With nearly 4 billion people using the internet, a staggering amount of data is produced every day. Recent numbers suggest that 2.5 quintillion bytes of data are created daily, and this figure continues to grow with the adoption of the Internet of Things (IoT). While it’s natural to assume this increase has been gradual, the fact is that 90% of data in the world was generated within the last two years alone. This begs the question; can organizations handle it, or are they about to find themselves over capacity? The answer may depend on the organization.
Data Storage Challenges for Government
It’s not surprising that government organizations produce copious amounts of data, but it may surprise you to know that even local bodies are reaching their internal data capacity. One example that demonstrates the need for an increase in data storage is the use of body-worn cameras (BWCs) among police departments. Today, approximately 95% of large police departments are using BWCs to record police officers’ day-to-day activities. While these innovative devices are improving police and community relations, they’ve also created a mountain of surveillance footage. This footage, in addition to dash cam and static surveillance video, is required by law to be maintained (typically) for at least 90 days, resulting in capacity overload. With dash cams alone, police were already dealing with terabytes of data; with BWC footage added in, they’re looking at petabytes.
Why does this pose a problem? Most government agencies are bound by tight budgets. These fiscal constraints can make it difficult to innovate, let alone maintain current operations. This influx of data stands to push capacity and spending to the max, and it’s not just law enforcement feeling the squeeze. As all government agencies become more connected (ideal in helping to collaborate with other officials, sending information, sharing solutions, and solving crimes), they bring in more outside data, further weighing down their capacity and putting more strain on their budget.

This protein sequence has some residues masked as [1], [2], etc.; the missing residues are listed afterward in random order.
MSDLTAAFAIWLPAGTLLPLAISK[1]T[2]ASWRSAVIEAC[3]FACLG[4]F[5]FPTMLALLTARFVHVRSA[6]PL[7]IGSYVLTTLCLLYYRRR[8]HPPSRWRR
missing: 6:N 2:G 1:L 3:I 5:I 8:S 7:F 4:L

The solution seems simple: move to the cloud to solve data capacity constraints. But is it that easy?
Cloud Solution Challenges for Government
Government organizations cannot choose just any cloud. Each organization is bound by Criminal Justice Information Services, or CJIS. Established in 1992, the CJIS division of the FBI is a high-tech intelligence hub that links nearly 18,000 government agencies across the country to a massive database of crime reports, fingerprints, and other agency data. Additionally, it gives law enforcement, national security, and the intelligence community the information they need to protect the United States, while preserving civil liberties.
But finding a data center that’s compliant with CJIS can be difficult, and partnering with one that’s not can cause a big problem. Government agencies manage CJIS compliance through a state-appointed CJIS Systems Officer (CSO) who administers policies for computers, networks, and other parts of the CJIS infrastructure. The CSO checks to be sure organizations are obeying regulations, documenting compliance, and reporting back to the FBI. If an agency’s CJIS compliance isn’t on point, or is non-existent, the CSO will know, resulting in penalties that an already financially-strapped agency can’t afford.